The beleaguered train operator Virgin Rail is to break with the past in its approach to interior train design for its Cross Country and West Coast Main Lines.
The train company, which has just awarded its second big train-building contract to Canadian manufacturer Bombardier, is planning to create more customer-friendly interior designs. Most of the new rolling stock will be the tilting variety.
“Many train designs are more concerned with engineering. We want to concentrate on the customer end, to make it nicer for the customers,” says Virgin Rail design director Ashley Stockwell.
Virgin Rail awarded the Cross Country Line contract to Bombardier just three weeks after announcing a 1bn order for high-speed tilting trains on its West Coast Main Line. This went to a GEC Alsthom-led consortium which includes Jones Garrard Transport (DW 20 February).
“In the past we have tended to go with one interior designer, but this time we are likely to be appointing more. We may well appoint a graphics, an interior and a product design specialist,” adds Stockwell.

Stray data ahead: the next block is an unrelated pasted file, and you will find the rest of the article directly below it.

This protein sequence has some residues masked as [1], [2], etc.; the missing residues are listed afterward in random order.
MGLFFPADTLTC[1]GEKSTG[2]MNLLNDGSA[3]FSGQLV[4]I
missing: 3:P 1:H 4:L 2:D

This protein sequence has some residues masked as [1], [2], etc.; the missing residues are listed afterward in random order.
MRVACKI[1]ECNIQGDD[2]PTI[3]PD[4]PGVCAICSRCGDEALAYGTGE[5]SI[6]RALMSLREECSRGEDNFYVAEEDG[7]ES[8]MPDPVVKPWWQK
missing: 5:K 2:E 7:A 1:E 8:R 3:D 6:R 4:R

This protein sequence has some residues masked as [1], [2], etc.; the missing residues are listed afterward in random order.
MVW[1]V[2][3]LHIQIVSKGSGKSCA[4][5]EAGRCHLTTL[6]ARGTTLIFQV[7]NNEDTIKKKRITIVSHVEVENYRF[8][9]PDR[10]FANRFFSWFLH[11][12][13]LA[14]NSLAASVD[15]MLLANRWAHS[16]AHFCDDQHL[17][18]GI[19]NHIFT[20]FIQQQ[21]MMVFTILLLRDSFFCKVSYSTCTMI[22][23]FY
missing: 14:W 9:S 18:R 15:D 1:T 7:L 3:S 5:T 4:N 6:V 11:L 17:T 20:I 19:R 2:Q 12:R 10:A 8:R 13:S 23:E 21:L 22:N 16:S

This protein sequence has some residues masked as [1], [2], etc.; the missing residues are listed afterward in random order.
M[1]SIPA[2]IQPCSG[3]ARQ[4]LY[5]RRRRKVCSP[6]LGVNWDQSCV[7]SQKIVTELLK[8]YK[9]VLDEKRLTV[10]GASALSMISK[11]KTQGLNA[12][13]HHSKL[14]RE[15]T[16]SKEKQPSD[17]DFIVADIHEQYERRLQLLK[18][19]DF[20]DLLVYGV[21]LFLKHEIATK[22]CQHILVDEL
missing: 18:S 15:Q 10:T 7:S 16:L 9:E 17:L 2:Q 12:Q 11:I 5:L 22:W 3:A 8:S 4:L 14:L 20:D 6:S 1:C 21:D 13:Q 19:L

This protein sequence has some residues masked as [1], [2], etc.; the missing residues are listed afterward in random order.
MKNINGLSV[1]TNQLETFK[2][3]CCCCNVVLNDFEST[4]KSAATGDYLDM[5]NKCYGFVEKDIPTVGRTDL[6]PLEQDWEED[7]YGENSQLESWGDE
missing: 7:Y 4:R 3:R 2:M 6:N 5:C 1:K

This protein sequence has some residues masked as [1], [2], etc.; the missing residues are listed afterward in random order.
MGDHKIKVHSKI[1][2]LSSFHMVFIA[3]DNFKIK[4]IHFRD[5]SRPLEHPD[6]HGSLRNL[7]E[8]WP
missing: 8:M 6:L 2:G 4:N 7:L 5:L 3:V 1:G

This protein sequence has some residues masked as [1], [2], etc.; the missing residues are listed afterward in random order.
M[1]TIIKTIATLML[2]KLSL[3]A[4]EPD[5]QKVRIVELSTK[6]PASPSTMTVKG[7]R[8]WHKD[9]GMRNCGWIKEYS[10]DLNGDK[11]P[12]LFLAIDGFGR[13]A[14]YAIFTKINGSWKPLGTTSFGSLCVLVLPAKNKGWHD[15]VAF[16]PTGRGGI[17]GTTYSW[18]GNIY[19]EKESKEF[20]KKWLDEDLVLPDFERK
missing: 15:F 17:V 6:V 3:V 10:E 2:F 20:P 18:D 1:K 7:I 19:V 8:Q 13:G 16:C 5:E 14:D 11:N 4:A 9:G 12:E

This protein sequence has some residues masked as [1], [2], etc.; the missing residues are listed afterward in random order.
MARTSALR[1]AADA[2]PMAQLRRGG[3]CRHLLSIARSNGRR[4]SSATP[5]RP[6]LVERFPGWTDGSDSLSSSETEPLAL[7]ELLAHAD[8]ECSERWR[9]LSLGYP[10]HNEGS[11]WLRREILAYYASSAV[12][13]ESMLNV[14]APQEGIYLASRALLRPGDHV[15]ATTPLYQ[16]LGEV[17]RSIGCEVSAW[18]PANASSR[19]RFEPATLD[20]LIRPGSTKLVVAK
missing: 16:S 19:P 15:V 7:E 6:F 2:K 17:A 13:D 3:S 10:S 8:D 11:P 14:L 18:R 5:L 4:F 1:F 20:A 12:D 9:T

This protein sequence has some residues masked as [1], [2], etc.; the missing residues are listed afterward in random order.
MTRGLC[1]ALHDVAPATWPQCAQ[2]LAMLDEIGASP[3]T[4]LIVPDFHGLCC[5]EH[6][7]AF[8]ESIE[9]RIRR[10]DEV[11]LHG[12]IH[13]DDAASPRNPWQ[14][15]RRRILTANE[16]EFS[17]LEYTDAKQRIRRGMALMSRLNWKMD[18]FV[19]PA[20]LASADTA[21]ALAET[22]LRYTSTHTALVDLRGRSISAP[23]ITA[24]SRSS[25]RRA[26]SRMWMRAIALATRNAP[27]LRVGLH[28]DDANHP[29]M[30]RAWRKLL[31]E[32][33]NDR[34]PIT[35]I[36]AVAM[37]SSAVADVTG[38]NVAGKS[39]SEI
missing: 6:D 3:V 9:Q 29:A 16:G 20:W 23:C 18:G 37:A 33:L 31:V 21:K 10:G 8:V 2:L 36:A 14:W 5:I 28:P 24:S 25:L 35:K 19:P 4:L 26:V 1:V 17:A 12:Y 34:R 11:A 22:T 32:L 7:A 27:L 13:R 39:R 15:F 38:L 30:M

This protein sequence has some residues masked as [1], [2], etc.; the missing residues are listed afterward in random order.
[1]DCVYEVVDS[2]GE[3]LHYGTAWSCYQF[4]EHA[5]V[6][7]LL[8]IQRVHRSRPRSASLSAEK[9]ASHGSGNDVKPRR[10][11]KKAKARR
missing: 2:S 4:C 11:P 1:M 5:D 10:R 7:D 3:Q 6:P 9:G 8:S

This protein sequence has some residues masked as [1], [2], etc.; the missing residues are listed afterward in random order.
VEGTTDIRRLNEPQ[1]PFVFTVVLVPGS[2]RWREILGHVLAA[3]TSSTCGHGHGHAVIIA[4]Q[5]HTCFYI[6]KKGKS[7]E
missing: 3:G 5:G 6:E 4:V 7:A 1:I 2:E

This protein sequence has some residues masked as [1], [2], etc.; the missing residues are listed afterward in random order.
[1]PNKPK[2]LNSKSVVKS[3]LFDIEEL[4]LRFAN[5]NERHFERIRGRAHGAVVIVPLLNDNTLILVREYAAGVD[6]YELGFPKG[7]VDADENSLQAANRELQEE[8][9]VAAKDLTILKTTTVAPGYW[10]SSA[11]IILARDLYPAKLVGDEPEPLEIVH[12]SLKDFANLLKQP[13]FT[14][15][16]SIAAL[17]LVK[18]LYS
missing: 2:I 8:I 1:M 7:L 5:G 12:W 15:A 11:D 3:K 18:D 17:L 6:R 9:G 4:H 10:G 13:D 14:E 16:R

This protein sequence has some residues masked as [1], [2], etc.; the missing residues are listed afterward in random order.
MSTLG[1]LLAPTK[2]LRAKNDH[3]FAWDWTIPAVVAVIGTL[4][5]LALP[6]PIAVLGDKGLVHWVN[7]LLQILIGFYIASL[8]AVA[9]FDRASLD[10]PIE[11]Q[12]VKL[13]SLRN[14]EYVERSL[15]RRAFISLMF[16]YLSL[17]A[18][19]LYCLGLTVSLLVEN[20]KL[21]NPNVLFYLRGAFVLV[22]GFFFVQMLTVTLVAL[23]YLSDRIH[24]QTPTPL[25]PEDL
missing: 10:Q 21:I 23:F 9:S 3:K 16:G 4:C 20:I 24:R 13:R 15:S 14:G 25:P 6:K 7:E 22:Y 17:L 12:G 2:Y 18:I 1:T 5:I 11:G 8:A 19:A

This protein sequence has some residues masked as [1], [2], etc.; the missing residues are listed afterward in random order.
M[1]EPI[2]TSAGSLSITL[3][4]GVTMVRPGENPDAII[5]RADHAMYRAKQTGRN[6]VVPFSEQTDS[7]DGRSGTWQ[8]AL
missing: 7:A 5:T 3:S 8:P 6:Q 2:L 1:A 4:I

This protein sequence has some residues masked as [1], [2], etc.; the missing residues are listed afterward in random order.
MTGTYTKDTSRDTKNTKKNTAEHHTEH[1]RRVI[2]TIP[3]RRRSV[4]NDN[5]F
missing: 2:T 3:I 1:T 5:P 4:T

Stockwell is considering leisure and retail consultancies as well as established train specialists. He is open to approaches from other consultancies interested in either contract.
“It would make sense to use the same consultancies for both projects,” says Stockwell.
The Jones Garrard design used by GEC Alsthom in its bid for Virgin Rail’s West Coast Main Line trains, and widely reported to be the approved design, will not necessary be used, he adds.
The consortium’s proposed trains are environmentally friendly and can reach speeds of up to 162mph. The interiors will offer a choice of moods and facilities (DW 28 November 1997).
Stockwell hopes to make the appointments in the next two to three weeks after a credentials, and possibly a paid, pitch.